Educators with 21st century mindsets all understand the importance of integrating diversity into their lesson plans, and these three upcoming holidays might be a great time to talk about different practices around the world.
Navaratri, a Hindu holiday, is observed on Wednesday, September 20. Rosh Hashana, a Jewish holiday, follows on Thursday, and Muharram’s first day, an Islamic observation day, takes place on Friday.
One important note is that teaching about the holiday should never involve participating in the rituals of the holiday, as students in an international setting come from diverse backgrounds.
For example, in most cases, it would offend Jewish, Muslim, and Christian students and their parents if students were required to participate in any other religious holidays, but learning about another religion’s holiday is innocuous. Additionally, making students opt out of an activity due to religious beliefs is awkward in the context of peers, so this also should be avoided.
Navaratri, a major holiday from India, is celebrated in the Hindu diaspora and all over the country but in different ways in each state. The common theme is that good triumphs over evil. This is a great holiday to use a class comparison chart and internet research, with assignments of specific states and countries.
Students can research different aspects of the holiday, including the specific story celebrated, food, dance, performances, and dress, as each of these aspects differs from location to location. Five groups of students could be assigned northern states, central states, coastal states, Thailand, and Malaysia as an example. If students are particularly apt in internet research, teachers could add in more specific locations, including urban locations compared to rural locations.
Rosh Hashanah is the Jewish New Year that’s celebrated 163 days after Passover. This holiday is also celebrated all over the world, but typically retains very similar characteristics in each location. This too could include internet research, or library research depending upon the breadth of resources available at your school, but instead of comparing locations, looking up the meanings to Rosh Hashana’s symbols are most applicable for learning.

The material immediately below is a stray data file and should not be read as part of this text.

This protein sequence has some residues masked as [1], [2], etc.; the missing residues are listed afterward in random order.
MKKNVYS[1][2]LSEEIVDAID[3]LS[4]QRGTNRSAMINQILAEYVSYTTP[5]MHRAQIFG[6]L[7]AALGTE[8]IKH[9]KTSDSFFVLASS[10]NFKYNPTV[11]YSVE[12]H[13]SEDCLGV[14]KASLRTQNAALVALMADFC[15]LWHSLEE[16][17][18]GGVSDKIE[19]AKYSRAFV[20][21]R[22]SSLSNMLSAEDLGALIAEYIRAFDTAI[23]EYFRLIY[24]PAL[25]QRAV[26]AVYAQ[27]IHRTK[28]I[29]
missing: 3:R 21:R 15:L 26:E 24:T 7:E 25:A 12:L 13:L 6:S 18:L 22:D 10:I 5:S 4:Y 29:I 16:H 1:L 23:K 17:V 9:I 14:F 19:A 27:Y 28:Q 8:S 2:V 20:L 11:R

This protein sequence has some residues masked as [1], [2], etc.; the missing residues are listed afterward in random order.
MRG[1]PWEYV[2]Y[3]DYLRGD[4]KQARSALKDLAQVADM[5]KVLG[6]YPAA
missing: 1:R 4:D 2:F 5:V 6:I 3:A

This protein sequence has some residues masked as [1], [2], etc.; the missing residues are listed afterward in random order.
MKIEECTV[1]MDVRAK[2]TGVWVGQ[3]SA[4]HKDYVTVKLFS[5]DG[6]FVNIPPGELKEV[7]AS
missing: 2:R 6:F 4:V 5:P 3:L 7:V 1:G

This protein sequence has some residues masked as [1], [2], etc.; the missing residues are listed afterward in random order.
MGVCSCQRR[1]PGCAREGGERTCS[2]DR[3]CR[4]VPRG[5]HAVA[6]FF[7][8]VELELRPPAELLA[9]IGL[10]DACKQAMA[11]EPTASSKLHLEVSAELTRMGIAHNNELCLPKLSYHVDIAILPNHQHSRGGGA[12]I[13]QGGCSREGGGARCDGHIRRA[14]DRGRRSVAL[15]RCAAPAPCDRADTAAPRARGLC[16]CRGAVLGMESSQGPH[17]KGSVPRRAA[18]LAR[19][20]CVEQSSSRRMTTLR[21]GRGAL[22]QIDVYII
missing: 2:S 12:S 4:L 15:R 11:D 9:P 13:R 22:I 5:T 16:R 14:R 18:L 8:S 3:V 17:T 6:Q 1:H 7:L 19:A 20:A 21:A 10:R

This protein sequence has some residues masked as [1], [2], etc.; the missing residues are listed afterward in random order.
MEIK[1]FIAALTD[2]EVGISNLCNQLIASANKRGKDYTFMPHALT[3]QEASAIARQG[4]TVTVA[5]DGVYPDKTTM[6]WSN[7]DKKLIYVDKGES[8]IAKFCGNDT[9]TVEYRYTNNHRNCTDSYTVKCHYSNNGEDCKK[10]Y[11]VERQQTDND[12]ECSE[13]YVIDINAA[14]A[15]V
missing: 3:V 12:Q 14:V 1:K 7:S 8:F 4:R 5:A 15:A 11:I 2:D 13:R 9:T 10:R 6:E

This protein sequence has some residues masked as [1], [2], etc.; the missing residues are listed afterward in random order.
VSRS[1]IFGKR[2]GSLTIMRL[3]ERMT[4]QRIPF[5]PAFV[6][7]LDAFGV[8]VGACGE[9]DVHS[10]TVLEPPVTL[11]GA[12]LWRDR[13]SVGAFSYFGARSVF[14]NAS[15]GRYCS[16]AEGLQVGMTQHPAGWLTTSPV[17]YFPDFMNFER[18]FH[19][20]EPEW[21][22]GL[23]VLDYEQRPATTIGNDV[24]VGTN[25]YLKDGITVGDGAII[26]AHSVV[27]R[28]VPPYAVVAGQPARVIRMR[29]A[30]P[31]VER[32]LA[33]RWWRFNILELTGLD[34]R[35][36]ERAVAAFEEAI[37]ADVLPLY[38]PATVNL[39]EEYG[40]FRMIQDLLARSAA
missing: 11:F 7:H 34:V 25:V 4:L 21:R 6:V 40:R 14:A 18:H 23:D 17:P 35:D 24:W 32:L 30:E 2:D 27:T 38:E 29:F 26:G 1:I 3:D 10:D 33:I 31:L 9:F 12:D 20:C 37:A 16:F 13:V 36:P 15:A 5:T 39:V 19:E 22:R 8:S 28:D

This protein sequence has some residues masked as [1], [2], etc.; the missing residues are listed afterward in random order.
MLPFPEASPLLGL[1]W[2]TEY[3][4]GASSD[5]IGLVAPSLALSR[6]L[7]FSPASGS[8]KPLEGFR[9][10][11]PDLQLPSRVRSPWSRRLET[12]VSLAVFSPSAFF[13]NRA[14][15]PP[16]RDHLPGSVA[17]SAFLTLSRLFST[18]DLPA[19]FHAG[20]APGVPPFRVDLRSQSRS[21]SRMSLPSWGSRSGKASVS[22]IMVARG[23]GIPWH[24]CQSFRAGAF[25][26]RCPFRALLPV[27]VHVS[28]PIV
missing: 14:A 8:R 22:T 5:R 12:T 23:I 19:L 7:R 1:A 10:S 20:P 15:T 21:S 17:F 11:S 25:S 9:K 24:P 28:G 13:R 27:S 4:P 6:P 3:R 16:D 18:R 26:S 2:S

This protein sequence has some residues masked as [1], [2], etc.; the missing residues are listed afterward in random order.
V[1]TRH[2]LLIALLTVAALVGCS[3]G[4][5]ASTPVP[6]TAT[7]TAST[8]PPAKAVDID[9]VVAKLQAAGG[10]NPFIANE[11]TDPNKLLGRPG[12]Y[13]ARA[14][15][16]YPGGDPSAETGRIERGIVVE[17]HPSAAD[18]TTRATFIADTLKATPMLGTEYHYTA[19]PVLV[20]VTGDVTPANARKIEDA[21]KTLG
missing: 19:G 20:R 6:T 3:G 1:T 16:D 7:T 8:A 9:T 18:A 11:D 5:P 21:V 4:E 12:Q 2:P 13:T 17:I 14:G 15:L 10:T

Rosh Hashana meals typically involve quite a few sweet things to welcome a blessed year. Last year the Freudlich family and friends shared a recipe for honeycakes, which students could take home to try.
If students become particularly interested in this holiday, for further investigative research, they could study how the holiday has evolved historically and within the last generations of the Jewish diaspora. This Rosh Hashana Rock anthem is just a quirky part of that evolution.
The first day of the month of Muharram is the start of the Islamic New Year. This day starts the Muharram month, one of the four sanctified months of the Islamic calendar. Many Muslims choose to fast during this month, though it is not obligatory like Ramadan.
Many religions and cultures celebrate New Years, yet this Islamic New Year is brought in with very little fanfare in comparison. Though there are some variations from location to location and between the Sunni and Shi’a denominations, the day is focused on historical events from the past rather than looking forward to the upcoming year.
This observation day would help non-Muslim students from other backgrounds understand how history plays such a significant role in Muslim world perspectives.
After the teacher introduces the holiday either through a short lecture, classroom discussion with follow-up pair-shares would be great activities for this holiday.
Due to some of the more extreme customs of this observation day in some parts of the world, teachers should use discretion in deciding to continue an internet research-style classroom format for this holiday.
To maximize on these three diverse days, students could be challenged to write an essay about their own cultural or religious holidays and how these days affect their individuality or world view. Alternatively, if a classroom is particularly diverse, this could be made into a project where students teach one another about these important holidays through short presentations.
Vanessa Jencks writes about relationships and faith at vanessajencks.com; more of her beijingkids articles can be found here.
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